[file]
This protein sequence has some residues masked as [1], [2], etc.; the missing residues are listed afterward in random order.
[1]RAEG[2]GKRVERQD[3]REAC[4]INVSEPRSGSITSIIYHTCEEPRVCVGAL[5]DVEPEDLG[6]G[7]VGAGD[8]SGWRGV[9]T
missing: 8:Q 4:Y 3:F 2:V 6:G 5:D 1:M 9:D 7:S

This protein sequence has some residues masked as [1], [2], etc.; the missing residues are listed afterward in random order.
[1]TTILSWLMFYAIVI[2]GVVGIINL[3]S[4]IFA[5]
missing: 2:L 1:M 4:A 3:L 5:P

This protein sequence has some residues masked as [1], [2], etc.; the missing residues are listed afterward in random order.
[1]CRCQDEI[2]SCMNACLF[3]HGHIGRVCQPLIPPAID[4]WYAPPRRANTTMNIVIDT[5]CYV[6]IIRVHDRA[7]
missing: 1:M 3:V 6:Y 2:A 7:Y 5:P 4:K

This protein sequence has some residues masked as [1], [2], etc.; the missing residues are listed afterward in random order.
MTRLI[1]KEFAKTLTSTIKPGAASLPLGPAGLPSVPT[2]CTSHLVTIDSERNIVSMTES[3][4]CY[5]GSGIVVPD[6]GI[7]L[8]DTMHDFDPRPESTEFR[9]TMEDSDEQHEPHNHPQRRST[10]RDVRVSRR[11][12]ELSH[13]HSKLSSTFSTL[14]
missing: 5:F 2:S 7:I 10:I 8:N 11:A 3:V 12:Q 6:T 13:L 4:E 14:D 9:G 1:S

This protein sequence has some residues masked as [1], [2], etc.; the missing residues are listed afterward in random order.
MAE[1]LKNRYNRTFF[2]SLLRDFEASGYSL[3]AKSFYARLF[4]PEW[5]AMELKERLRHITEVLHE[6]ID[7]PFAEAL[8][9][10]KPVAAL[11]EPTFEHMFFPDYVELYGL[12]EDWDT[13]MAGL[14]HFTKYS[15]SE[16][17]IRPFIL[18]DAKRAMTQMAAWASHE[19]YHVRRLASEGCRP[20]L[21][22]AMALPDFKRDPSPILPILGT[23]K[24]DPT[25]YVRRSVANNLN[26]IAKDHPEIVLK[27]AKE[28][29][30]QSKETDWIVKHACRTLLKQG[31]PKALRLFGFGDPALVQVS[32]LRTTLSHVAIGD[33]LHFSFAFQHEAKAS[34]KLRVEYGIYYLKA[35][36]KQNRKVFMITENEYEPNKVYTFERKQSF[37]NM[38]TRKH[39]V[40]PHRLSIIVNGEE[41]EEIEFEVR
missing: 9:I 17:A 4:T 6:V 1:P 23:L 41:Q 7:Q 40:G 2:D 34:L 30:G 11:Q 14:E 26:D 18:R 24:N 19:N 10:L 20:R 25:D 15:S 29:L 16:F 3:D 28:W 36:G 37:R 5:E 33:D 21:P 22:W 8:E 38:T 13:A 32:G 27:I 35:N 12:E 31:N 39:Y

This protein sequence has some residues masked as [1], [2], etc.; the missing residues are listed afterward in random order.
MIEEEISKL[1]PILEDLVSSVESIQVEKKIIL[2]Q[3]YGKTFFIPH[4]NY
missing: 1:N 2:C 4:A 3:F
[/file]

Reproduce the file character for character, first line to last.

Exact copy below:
This protein sequence has some residues masked as [1], [2], etc.; the missing residues are listed afterward in random order.
[1]RAEG[2]GKRVERQD[3]REAC[4]INVSEPRSGSITSIIYHTCEEPRVCVGAL[5]DVEPEDLG[6]G[7]VGAGD[8]SGWRGV[9]T
missing: 8:Q 4:Y 3:F 2:V 6:G 5:D 1:M 9:D 7:S

This protein sequence has some residues masked as [1], [2], etc.; the missing residues are listed afterward in random order.
[1]TTILSWLMFYAIVI[2]GVVGIINL[3]S[4]IFA[5]
missing: 2:L 1:M 4:A 3:L 5:P

This protein sequence has some residues masked as [1], [2], etc.; the missing residues are listed afterward in random order.
[1]CRCQDEI[2]SCMNACLF[3]HGHIGRVCQPLIPPAID[4]WYAPPRRANTTMNIVIDT[5]CYV[6]IIRVHDRA[7]
missing: 1:M 3:V 6:Y 2:A 7:Y 5:P 4:K

This protein sequence has some residues masked as [1], [2], etc.; the missing residues are listed afterward in random order.
MTRLI[1]KEFAKTLTSTIKPGAASLPLGPAGLPSVPT[2]CTSHLVTIDSERNIVSMTES[3][4]CY[5]GSGIVVPD[6]GI[7]L[8]DTMHDFDPRPESTEFR[9]TMEDSDEQHEPHNHPQRRST[10]RDVRVSRR[11][12]ELSH[13]HSKLSSTFSTL[14]
missing: 5:F 2:S 7:I 10:I 8:N 11:A 3:V 12:Q 6:T 13:L 4:E 14:D 9:G 1:S

This protein sequence has some residues masked as [1], [2], etc.; the missing residues are listed afterward in random order.
MAE[1]LKNRYNRTFF[2]SLLRDFEASGYSL[3]AKSFYARLF[4]PEW[5]AMELKERLRHITEVLHE[6]ID[7]PFAEAL[8][9][10]KPVAAL[11]EPTFEHMFFPDYVELYGL[12]EDWDT[13]MAGL[14]HFTKYS[15]SE[16][17]IRPFIL[18]DAKRAMTQMAAWASHE[19]YHVRRLASEGCRP[20]L[21][22]AMALPDFKRDPSPILPILGT[23]K[24]DPT[25]YVRRSVANNLN[26]IAKDHPEIVLK[27]AKE[28][29][30]QSKETDWIVKHACRTLLKQG[31]PKALRLFGFGDPALVQVS[32]LRTTLSHVAIGD[33]LHFSFAFQHEAKAS[34]KLRVEYGIYYLKA[35][36]KQNRKVFMITENEYEPNKVYTFERKQSF[37]NM[38]TRKH[39]V[40]PHRLSIIVNGEE[41]EEIEFEVR
missing: 9:I 17:A 4:T 6:V 1:P 23:L 41:Q 7:Q 40:G 2:D 34:L 30:G 11:Q 14:E 26:D 18:R 24:N 19:N 10:L 20:R 25:D 15:S 29:L 16:F 3:D 28:W 36:G 37:R 5:E 33:D 21:P 22:W 8:E 38:T 13:A 32:G 27:I 35:N 12:E 31:N 39:Y

This protein sequence has some residues masked as [1], [2], etc.; the missing residues are listed afterward in random order.
MIEEEISKL[1]PILEDLVSSVESIQVEKKIIL[2]Q[3]YGKTFFIPH[4]NY
missing: 1:N 2:C 4:A 3:F